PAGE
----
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AUCTION

Actor Redford slams ‘immoral’ Paris auction

Hollywood actor and director Robert Redford on Thursday weighed into a row about plans to auction off 70 ceremonial masks originating from the Hopi tribe of Arizona, calling the proposed sale "sacrilege".

Actor Redford slams 'immoral' Paris auction
Photos: USembassyinLondon/Miguel Medina AFP

In a letter of support, Redford condemned the looming auction in Paris and warned of "grave moral consequences" if it went ahead.

The masks — described by French auction house Neret-Minet Tessier & Sarrou as kachina visages — are due to go under the hammer on Friday.

Describing himself "as a close friend of the… Hopi culture," Redford wrote that the masks "belong to the Hopi and the Hopi alone."

"To auction these would be, in my opinion, a sacrilege – a criminal gesture that contains grave moral repercussions.

"I would hope that these sacred items can be returned to the Hopi tribe where they belong. They are not for auction," he added.

Representatives of the Hopi tribe, who number around 18,000, are appalled by the prospect of a slice of their cultural heritage being touted to the highest bidder.

The Hopi say the items being auctioned are blessed with divine spirits, and insist that even the mere description of them as masks or artefacts is highly offensive, adamant that the upcoming auction is a form of sacrilege.

But while the sale of sacred Indian artefacts has been outlawed in the United States since 1990 – legislation which has allowed the tribe to recover items held by American museums in the past – the law does not extend to sales overseas.

The auction house, however, has said there are no grounds to halt the sale, stressing that the items being sold were acquired legally by a French collector during a 30-year residence in the United States.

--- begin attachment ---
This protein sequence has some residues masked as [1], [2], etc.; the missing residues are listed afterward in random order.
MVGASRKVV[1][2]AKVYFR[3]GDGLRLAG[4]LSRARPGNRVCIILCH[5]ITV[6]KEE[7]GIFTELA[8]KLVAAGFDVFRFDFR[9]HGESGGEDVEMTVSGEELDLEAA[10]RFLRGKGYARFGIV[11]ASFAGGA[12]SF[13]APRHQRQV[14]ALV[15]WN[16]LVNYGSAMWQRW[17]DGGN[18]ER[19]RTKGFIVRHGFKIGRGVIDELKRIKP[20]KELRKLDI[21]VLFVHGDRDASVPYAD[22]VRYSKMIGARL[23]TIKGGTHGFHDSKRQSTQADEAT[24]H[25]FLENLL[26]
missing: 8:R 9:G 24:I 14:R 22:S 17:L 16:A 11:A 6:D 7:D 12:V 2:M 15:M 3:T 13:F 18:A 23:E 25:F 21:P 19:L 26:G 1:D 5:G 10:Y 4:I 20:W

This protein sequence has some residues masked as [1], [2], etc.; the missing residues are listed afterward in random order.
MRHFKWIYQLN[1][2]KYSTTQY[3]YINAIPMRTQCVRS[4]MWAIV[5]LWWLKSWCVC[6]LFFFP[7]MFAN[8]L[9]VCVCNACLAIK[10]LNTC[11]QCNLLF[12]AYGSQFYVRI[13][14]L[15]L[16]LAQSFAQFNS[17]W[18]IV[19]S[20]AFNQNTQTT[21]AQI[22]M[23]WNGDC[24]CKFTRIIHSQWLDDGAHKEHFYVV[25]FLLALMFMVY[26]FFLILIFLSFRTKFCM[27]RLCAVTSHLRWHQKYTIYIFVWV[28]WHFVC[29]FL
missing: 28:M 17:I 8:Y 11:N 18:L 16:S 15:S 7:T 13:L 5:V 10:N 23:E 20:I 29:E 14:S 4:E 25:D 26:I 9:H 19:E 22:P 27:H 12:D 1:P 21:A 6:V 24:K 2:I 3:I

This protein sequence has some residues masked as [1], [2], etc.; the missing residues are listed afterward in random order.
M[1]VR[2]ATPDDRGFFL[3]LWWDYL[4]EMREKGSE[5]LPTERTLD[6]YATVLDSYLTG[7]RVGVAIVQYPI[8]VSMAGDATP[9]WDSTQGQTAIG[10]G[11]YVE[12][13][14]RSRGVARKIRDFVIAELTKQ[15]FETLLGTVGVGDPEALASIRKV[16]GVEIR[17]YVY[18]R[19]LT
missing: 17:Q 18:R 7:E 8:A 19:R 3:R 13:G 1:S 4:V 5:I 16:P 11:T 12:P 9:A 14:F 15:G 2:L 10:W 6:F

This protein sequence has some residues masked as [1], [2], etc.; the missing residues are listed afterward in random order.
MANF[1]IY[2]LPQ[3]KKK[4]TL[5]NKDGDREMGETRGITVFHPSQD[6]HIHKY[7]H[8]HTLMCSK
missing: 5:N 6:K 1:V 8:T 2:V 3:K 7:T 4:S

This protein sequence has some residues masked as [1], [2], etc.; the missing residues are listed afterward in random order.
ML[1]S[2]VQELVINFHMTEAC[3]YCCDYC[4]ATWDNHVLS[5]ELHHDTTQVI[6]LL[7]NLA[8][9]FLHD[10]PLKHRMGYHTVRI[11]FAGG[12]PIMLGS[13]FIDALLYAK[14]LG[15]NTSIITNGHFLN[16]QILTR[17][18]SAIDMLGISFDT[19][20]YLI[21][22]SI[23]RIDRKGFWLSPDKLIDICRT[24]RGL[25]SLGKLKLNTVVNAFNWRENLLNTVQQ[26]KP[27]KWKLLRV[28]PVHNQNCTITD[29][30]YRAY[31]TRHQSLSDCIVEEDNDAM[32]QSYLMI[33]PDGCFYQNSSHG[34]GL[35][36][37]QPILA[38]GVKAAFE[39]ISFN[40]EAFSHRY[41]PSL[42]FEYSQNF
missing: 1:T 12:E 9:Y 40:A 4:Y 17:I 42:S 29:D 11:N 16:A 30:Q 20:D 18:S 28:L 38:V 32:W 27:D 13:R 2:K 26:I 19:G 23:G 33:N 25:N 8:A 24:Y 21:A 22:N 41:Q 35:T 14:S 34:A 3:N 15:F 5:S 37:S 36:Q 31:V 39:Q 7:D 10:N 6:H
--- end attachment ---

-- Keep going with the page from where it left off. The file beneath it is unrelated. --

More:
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AUCTION

Tintin print signed by Aldrin triples estimates at Paris auction

A print from a classic "Tintin" comic book signed by American astronaut Buzz Aldrin fetched 33,800 euros ($37,250), triple the auction house's estimate, at a Paris sale on Saturday.

Tintin print signed by Aldrin triples estimates at Paris auction
The print was signed by several US astronauts including Buzz Aldrin. Photo: Artcurial
The image from “Explorers on the Moon”, a 1950s adventure where the Belgian reporter becomes the first human on the Moon, features an inscription from Aldrin: “First moonwalkers after Tintin.”
   
Aldrin was famously the second man to walk on the lunar surface after Neil Armstrong during the 1969 Apollo 11 mission.
   
Interest in Tintin memorabilia has only strengthened since author Herge died in 1983 — an original drawing for a first edition was sold for $1.12 million in June this year.
 
Earlier this week in Paris, an original page from another Tintin book “King Ottokar's Sceptre” sold for 394,000 euros, far above its reserve price.   
 
However, the star item at Saturday's Paris auction failed to sell.   
 
The Paris auction house Artcurial valued a Tintin drawing from “The Shooting Star” adventure at €150,000 to €200,000, but no bidders were forthcoming.
   
More than 200 million Tintin books have now been sold worldwide, translated into roughly 70 languages.
 
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